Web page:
The vast majority (92%) of graduates interviewed took out a loan to finance their time at university, but just 18% of these think they will be able to repay it in full. Current and prospective students are more optimistic, with 36% of those who plan to have a student loan or who already have one expecting to pay it back in full. However, a further 29% think they won’t be able to pay it back, while the remaining 34% are unsure. There is more confidence among male students about their ability to repay their loan fully, with 48% anticipating this will be achievable, compared to 28% of female students. Students who anticipate they will be able to repay their loan think it will take an average of 14 years to pay it off.

Many graduates have sketchy knowledge about the terms of their loan. Only 19% said they were completely clear about how the interest on their loan was calculated, while only 21% knew the interest rate they were paying on their loan.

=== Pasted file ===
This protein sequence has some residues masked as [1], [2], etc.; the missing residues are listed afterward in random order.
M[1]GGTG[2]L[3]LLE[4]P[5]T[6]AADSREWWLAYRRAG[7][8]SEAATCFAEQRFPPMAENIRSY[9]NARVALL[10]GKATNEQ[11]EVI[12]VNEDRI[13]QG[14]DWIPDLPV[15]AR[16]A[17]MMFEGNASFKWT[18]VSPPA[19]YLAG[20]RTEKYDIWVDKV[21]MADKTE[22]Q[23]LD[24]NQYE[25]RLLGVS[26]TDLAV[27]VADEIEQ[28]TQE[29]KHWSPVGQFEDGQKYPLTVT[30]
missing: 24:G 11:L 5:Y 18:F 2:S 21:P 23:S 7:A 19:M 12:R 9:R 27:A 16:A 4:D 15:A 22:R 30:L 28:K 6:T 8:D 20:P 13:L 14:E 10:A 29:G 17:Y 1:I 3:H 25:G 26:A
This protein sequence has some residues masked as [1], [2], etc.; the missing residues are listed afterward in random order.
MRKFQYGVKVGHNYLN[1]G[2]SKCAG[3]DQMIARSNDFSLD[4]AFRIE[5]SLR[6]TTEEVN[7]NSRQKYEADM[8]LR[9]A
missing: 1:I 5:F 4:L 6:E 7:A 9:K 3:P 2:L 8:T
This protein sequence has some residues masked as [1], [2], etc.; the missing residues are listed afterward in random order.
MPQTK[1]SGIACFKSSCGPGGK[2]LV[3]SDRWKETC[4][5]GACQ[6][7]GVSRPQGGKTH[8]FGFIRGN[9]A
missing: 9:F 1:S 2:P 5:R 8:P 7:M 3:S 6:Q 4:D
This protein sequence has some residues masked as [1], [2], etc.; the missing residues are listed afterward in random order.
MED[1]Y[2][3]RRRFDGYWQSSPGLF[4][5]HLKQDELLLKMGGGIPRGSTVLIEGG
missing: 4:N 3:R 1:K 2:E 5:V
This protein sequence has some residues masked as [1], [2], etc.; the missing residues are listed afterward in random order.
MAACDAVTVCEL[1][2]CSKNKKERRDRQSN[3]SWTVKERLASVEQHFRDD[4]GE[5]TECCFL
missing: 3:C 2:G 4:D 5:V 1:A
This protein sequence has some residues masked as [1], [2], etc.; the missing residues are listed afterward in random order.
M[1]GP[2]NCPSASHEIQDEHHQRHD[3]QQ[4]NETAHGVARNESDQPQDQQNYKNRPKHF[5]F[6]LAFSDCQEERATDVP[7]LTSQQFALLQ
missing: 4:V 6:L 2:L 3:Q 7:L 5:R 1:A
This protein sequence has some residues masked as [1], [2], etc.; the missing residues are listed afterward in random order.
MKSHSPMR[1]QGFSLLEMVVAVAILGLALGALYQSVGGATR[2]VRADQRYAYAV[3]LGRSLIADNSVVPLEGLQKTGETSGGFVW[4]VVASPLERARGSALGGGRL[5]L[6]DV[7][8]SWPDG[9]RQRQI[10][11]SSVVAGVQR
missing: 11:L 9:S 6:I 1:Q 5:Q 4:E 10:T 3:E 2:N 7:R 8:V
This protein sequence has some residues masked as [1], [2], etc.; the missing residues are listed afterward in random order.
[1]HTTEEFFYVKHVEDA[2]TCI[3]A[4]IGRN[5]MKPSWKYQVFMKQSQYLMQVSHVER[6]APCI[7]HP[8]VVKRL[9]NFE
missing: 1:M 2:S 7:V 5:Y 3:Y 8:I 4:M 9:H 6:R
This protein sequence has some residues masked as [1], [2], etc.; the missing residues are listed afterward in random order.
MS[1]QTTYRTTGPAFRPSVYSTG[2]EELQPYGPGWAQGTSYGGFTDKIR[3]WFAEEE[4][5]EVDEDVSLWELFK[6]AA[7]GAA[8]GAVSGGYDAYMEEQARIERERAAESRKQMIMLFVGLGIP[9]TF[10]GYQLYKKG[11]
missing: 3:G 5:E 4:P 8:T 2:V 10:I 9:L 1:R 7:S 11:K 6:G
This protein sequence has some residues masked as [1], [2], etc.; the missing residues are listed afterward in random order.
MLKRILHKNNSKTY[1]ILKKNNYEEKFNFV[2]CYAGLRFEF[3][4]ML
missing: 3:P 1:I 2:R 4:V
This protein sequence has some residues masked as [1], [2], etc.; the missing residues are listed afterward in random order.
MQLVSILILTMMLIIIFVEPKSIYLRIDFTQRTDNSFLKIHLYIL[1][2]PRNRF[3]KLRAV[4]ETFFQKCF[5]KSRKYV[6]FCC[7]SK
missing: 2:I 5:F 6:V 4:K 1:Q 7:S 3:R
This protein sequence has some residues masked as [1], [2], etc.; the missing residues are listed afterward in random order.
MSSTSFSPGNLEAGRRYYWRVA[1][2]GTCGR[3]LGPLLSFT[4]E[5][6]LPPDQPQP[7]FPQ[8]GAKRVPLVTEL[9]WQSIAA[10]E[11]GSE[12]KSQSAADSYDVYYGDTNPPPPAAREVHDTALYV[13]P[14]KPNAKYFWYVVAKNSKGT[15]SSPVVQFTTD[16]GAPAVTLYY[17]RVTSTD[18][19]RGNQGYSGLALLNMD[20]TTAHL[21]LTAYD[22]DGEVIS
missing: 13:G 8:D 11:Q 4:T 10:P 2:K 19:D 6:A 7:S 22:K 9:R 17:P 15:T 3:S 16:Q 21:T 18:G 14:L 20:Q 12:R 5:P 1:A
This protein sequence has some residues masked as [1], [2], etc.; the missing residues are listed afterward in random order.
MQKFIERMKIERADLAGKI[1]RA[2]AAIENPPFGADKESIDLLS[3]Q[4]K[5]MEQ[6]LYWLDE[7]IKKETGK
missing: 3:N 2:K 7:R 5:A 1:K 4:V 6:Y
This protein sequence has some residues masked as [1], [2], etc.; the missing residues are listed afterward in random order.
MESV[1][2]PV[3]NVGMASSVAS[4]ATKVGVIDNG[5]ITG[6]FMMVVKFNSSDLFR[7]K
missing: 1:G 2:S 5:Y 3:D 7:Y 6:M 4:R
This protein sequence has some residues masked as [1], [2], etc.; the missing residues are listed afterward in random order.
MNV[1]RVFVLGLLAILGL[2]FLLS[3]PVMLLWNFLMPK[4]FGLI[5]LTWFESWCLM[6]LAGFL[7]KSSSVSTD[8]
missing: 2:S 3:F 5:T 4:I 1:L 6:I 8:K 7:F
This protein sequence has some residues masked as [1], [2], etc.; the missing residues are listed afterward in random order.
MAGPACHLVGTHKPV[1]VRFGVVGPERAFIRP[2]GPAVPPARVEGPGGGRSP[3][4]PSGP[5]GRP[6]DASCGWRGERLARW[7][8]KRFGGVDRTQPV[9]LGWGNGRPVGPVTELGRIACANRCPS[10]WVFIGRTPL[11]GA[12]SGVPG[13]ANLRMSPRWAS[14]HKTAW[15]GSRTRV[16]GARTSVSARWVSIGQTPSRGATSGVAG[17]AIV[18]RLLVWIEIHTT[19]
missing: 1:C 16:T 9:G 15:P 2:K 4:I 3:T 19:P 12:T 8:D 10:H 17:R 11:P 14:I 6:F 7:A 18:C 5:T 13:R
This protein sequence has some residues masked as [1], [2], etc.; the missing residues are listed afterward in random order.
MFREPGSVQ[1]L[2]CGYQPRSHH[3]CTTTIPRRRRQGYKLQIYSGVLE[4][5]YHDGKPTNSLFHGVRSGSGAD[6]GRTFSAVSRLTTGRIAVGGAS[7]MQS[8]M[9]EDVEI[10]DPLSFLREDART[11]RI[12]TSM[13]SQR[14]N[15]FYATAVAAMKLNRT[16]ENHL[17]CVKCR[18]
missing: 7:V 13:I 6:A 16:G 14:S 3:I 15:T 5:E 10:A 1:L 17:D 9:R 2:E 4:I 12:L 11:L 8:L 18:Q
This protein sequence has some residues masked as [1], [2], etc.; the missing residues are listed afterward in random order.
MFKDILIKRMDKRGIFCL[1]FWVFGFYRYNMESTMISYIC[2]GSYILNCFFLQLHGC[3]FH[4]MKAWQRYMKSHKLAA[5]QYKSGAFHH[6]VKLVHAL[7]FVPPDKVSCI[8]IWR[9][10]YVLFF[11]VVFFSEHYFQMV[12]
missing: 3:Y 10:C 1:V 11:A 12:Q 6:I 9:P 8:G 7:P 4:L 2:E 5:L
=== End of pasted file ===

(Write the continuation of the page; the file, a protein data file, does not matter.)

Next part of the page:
More than £17 billion is loaned to students each year. The value of outstanding loans to students who have graduated at the end of March 2019 reached £121 billion, with the government forecasting that this will rise to around £450 billion by 20502.

Saving for children hub

The AIC’s saving for children hub helps parents and grandparents find out more about saving for children with investment companies. There is a video, ‘Saving for your children’s future’, a ‘Saving for children’ guide, six tips on saving for children and a jargon buster. 

-Ends-

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Notes

  1. 46 out of 260 respondents (18%) said that coronavirus is one of the reasons they do not plan to go to university. Among those 46 respondents, the most common reason, cited by 16 respondents, was that they were worried about the financial impact of coronavirus.
  2. 2050 forecast in 2018/19 prices. Figures are from a 2019 House of Commons briefing paper Student Loan Statistics.